I wrote a Facebook status last week about my kids’ education and the response was SO positive that it inspired me to share a little bit about my philosophy (my “pedagogy” if you will). Here’s the FB post, just to get you up to speed.
Teacher friends, don’t hate me for this because I love you and think you are all heroes. You’re all doing such an amazing job.
This is for my friends who find themselves discouraged by the work of helping their kids in school.
I realized today in looking at my kids’ report cards that I have reinforced a fairly lazy attitude toward their academic performance. Basically, I praise successes and ignore a lot of problems. If they are happy with their grades and feel they tried, so am I.
At this point, I just want them to love reading and not hate school.
As has happened at several points in their academic careers, today one of my children received a note advising of the need to improve in a certain area or risk “falling below grade level.” While I certainly take all notes like this under advisement, I have pretty much decided that until middle school, my priority for their academics is simple:
I just want them to love reading and not hate school. That’s all.
Please don’t judge, but I don’t even care if they do all their homework. (My son tested this out by lying to me for months about his. ;/)
Having spent a decent amount of time volunteering, I am impressed with how hard they work at school. At the end of the elementary school day, I’m exhausted and I’m pretty sure they are too. Teachers and students are under immense pressure to perform, meet standards, and achieve or surpass goals. They have to MAKE EVERY MINUTE COUNT and they sure do. Teachers have to send me that warning letter if my kid’s work isn’t up to snuff–even if they know my kid is actually fine, or will be, with absolutely nothing more than the passage of time.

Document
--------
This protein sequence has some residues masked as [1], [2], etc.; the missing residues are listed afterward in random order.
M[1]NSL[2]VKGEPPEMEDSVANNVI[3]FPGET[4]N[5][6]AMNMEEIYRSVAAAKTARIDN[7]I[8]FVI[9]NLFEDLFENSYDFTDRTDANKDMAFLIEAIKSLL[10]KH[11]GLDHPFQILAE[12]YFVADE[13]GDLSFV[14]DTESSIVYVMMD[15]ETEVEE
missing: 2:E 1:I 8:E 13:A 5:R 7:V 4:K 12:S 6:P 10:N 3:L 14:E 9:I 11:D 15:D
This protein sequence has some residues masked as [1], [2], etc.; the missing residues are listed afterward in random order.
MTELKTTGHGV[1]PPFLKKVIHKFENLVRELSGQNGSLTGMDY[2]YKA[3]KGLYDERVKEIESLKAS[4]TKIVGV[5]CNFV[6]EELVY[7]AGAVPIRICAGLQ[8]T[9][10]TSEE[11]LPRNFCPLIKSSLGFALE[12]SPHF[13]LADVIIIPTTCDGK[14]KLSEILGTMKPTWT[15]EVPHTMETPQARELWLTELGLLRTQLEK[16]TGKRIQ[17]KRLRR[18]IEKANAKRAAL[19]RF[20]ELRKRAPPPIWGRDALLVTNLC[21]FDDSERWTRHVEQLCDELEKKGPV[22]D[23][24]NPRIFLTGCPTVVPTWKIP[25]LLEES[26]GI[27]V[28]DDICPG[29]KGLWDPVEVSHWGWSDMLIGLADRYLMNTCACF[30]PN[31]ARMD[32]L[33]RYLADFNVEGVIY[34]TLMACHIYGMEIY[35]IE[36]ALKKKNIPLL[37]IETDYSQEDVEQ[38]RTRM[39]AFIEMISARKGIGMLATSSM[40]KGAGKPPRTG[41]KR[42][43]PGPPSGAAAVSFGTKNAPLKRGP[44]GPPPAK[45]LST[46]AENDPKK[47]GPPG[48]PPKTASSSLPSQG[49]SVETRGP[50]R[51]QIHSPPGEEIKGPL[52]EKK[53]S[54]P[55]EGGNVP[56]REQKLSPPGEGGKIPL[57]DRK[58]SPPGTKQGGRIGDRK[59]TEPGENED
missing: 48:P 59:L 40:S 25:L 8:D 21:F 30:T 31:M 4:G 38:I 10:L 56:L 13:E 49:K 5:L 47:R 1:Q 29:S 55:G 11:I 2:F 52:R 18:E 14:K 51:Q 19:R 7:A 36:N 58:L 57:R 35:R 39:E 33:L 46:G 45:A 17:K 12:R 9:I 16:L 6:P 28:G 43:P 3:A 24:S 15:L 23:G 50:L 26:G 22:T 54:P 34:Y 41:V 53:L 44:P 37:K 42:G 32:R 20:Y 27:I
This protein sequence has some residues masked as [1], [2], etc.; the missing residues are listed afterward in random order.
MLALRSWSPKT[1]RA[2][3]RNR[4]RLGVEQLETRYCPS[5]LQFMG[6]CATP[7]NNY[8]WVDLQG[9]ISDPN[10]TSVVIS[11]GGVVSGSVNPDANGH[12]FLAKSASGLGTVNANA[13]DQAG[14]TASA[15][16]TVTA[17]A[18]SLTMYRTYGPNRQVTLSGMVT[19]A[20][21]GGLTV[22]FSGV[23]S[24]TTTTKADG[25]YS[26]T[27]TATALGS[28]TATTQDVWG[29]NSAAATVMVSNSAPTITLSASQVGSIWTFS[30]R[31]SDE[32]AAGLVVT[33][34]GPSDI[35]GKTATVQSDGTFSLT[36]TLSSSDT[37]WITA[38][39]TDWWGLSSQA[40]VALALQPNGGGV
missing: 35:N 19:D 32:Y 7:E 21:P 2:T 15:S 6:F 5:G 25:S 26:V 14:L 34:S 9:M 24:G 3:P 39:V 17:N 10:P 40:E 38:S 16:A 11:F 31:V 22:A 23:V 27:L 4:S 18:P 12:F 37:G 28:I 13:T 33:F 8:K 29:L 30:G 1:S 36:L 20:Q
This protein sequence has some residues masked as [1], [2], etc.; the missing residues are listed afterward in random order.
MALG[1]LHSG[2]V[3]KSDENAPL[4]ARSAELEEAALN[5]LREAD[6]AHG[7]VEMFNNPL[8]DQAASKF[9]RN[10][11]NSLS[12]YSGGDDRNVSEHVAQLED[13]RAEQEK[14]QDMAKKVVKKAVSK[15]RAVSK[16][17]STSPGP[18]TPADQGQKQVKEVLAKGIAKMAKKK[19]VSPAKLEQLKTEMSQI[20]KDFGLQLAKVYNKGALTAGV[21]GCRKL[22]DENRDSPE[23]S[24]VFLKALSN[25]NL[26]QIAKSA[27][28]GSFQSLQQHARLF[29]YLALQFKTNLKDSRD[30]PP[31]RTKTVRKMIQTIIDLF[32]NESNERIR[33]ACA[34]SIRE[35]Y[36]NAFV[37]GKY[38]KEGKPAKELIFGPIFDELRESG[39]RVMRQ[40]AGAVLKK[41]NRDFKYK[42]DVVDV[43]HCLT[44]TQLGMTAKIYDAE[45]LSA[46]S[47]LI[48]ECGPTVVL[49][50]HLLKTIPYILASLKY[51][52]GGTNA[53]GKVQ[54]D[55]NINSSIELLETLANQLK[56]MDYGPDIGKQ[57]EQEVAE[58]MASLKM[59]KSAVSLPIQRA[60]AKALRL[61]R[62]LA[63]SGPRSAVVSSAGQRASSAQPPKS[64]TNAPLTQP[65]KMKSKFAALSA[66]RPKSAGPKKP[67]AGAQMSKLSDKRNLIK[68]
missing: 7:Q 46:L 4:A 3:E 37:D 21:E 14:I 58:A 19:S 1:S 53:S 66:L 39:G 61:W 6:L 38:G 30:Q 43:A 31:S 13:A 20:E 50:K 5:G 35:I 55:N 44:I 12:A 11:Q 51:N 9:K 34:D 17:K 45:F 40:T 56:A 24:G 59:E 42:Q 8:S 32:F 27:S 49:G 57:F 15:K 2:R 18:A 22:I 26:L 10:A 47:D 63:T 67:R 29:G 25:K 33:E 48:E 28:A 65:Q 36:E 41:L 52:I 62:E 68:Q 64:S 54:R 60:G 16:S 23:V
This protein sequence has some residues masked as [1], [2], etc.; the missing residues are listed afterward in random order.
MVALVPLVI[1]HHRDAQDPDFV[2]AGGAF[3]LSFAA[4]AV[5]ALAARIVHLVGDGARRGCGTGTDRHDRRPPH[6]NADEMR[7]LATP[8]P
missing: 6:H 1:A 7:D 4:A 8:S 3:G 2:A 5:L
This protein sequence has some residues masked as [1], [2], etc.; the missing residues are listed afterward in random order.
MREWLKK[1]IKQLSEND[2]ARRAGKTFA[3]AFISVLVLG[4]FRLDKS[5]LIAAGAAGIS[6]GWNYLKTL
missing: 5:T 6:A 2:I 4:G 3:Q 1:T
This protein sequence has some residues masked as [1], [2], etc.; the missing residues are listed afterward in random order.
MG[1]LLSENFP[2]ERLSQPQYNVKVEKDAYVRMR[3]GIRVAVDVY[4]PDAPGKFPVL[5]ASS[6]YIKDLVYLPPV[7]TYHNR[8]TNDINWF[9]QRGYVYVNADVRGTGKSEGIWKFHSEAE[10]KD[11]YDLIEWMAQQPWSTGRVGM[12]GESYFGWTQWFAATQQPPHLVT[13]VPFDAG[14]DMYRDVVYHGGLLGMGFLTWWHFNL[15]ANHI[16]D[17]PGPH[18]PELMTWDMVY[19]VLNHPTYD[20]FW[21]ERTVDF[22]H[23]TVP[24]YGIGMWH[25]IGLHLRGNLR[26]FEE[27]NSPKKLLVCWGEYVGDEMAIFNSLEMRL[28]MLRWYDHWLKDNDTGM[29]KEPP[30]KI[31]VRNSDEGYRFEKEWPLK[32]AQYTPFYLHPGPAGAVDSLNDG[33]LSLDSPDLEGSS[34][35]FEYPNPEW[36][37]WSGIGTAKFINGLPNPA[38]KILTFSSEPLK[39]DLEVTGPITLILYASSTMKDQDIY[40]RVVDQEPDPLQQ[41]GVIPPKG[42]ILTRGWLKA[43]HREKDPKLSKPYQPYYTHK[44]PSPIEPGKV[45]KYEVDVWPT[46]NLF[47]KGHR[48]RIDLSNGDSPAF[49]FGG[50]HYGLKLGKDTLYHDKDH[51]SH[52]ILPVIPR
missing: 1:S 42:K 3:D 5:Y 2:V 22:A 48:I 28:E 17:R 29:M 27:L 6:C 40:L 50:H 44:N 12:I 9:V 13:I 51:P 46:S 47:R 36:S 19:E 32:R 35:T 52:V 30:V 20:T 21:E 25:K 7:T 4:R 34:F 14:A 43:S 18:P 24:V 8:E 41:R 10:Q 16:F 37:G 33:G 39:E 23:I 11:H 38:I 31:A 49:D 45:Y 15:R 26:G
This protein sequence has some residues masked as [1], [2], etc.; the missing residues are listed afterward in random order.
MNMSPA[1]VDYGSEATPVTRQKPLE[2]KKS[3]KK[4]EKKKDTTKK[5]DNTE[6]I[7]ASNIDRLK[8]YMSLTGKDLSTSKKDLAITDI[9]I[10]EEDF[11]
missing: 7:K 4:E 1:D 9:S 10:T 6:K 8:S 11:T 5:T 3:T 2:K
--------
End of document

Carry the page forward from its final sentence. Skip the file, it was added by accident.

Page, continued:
It’s just hard for me to care when my kids blow off math worksheets to run around the backyard collecting ingredients for potions to kill Voldemort. It’s hard for me to force one to write a reading response when she’s writing a Valentine poem for her Nanna instead. Unless they are flat failing, being below grade level is not a big deal to me. Their little brain development is such a crazy wavy line! What one kid does at 5, another can’t do till 8.
I just want them to love reading and not hate school. I don’t care if they are little geniuses or the best in the class. These may be the only 11 years of their life where their performance can be totally irrelevant; I want to give them that freedom. I want them to think about their behavior, their care of others, their love of life and ideas, but I don’t want them to feel obligated to perform.
At some point each of my kids have struggled with reading, writing, or math (by grade level standards), and certainly could have been pushed to completely deplore the subject entirely by pointing out the weakness and drilling down on it. My response was to ignore it, which so far is working fine. In fact, my apathy proceeded their success. Go figure.
My over-achieving oldest despaired of her B+ in math, but I told her it was fine with me. I said, “If you want to do better and you’re able to, then do. But if you’re happy with that, so am I.”